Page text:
Biodiversity: By using non-GMO seeds, organic farmers are supporting biodiversity from a gene level. Seeds are adapted and bred for greater resistance to disease and climatic stress. Organic farming also increases biodiversity at every level of the food chain – from bacteria to mammals. By not using inorganic pesticides and fertilizers, adopting wildlife-friendly management of habitats where there are no crops, and including strategies such as not weeding close to hedges, and by mixing arable and livestock farming, organic farms are aiding biodiversity of plants and wildlife, as well as biodiversity of ecosystems.
This is important because a healthy biodiversity contributes to protection of water and soil resources, pollution breakdown and absorption, and climate stability. It also provides biological resources such as food, medicine, and wood.
While there is no definitive research that proves organically produced food is more nutritious than conventionally produced food, some studies have shown organic produce to be higher in some nutrients than their conventionally grown counterparts.
More research has been done on the effects of pesticides used in conventional agriculture on human health. Toxic effects ranging from acute poisoning to subtle, subclinical effects are caused by long-term, low dose exposure to agricultural pesticides are common among farm workers and those living near farms.
Of course, for most people, the primary form of pesticide exposure is through their diets. Studies have shown that those who consume conventional produce have higher levels of pesticide residues in their bodies than those who ate organic only organic produce, regardless of whether or not that produce was washed.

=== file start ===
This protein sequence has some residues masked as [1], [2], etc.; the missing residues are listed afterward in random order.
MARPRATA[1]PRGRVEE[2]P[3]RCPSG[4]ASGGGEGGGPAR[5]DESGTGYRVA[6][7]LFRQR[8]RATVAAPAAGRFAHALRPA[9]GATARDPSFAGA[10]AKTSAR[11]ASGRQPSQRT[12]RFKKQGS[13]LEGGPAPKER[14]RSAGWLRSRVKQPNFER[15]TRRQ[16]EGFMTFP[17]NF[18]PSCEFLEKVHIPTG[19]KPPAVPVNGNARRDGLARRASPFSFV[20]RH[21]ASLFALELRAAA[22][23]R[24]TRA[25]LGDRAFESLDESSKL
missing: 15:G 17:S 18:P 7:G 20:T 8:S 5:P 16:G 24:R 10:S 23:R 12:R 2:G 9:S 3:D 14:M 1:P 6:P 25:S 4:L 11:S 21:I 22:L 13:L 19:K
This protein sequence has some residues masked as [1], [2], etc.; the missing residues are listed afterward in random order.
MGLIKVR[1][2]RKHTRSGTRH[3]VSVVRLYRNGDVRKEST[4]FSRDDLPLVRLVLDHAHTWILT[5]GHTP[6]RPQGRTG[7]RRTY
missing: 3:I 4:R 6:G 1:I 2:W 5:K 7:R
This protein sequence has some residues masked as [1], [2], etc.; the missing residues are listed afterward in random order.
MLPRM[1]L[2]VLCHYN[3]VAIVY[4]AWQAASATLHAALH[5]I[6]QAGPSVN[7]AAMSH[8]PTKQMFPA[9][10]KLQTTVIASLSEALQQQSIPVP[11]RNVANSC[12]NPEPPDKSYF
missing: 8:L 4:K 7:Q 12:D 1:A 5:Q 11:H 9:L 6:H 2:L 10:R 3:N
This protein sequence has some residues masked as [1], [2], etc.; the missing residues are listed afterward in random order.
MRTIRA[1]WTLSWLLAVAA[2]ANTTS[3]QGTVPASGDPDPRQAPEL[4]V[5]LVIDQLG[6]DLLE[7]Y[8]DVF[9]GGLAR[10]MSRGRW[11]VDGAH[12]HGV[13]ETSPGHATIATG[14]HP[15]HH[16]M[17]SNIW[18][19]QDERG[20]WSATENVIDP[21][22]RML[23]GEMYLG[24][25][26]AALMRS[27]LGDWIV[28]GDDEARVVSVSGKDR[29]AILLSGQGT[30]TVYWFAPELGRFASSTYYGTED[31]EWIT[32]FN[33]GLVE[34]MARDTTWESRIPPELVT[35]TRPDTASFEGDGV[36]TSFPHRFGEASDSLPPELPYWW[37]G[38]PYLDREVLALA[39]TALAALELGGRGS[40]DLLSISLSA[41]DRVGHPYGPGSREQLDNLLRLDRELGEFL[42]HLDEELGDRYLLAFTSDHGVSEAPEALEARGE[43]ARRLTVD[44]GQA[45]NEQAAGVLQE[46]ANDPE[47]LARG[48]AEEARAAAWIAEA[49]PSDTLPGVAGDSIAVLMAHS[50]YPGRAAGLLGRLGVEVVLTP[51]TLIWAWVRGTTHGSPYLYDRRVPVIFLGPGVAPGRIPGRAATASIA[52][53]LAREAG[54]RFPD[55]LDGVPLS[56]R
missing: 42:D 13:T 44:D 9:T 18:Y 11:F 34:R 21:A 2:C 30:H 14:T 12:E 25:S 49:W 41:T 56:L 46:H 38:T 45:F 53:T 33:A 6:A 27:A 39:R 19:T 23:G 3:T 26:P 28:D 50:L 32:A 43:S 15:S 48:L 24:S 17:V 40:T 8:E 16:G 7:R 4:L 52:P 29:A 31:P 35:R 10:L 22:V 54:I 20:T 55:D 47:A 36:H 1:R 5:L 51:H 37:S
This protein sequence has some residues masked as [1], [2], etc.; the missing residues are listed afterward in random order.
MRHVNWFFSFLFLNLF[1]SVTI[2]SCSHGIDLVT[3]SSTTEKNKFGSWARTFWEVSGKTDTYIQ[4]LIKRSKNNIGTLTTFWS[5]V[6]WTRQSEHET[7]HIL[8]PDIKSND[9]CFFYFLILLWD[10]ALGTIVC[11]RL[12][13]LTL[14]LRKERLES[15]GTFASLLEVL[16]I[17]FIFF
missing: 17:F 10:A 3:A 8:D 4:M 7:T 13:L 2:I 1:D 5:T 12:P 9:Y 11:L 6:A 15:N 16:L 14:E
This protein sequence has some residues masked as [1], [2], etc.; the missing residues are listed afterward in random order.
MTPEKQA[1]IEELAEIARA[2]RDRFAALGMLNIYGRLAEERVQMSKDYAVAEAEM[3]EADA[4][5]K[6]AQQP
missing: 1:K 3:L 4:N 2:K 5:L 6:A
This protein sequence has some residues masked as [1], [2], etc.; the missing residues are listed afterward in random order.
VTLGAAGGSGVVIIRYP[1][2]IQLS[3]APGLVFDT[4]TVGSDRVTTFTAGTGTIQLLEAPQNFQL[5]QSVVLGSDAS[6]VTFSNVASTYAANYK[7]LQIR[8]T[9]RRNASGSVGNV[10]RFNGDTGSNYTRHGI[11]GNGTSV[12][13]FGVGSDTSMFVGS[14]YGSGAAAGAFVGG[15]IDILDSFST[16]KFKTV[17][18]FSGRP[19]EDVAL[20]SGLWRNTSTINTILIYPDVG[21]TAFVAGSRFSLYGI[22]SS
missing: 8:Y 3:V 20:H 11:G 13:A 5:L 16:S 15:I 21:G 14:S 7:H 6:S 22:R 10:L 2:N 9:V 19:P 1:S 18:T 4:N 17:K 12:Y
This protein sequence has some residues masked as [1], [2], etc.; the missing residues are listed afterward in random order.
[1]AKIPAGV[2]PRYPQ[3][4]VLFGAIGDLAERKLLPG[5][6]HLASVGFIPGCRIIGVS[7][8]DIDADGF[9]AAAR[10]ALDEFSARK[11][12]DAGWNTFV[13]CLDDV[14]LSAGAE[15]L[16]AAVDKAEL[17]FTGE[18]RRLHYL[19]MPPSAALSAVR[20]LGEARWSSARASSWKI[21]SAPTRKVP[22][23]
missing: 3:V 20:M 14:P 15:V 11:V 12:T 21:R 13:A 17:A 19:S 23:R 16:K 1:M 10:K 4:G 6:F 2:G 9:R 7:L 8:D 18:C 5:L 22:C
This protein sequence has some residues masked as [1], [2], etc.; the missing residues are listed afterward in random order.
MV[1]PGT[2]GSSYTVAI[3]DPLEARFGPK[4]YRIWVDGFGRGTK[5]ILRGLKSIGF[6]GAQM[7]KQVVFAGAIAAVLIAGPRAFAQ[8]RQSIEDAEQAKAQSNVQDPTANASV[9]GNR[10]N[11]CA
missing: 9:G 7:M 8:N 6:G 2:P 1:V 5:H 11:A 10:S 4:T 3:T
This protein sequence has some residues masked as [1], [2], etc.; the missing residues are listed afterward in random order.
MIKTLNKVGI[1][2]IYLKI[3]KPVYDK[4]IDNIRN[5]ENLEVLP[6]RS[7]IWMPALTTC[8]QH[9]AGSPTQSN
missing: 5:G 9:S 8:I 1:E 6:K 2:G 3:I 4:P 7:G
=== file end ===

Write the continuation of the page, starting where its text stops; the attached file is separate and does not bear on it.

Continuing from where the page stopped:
Common sense may indicate that chronic pesticide exposure, and measurable levels of pesticides in one’s body, are undesirable and potentially dangerous. However, there is not yet any evidence of a causal relationship between pesticide exposure from consumption of conventional foods and adverse neurodevelopmental health outcomes. More research in this area is needed.
Why is Organic Food More Expensive?
Organic food is more expensive than conventionally produced food for several reasons. The main reason is that supply is limited compared to demand for organic food. In addition, production cost for organic produce is typically higher. Post-harvest handling of relatively small quantities of organic food also results in higher costs, due to the mandatory segregation of organic and conventional produce. However, when we pay the higher price for organic food, we are paying not only for the cost of the food, we are also paying for environmental enhancement and protection, higher standards for animal welfare, avoidance of health risks for farmers due to pesticide exposure (mitigating future medical expenses), and rural development by creating increased farm employment and assuring a fair income to farmers.
Another way to look at the question is to ask “why is conventional food so cheap?”. We tend to assume the price of conventional food is the price we should be paying, but that price externalizes a lot of costs, like pollution and higher energy inputs, meaning it is actually artificially low. In fact, the external costs of production for conventional agricultural products are 3 times those for organically produced commodities.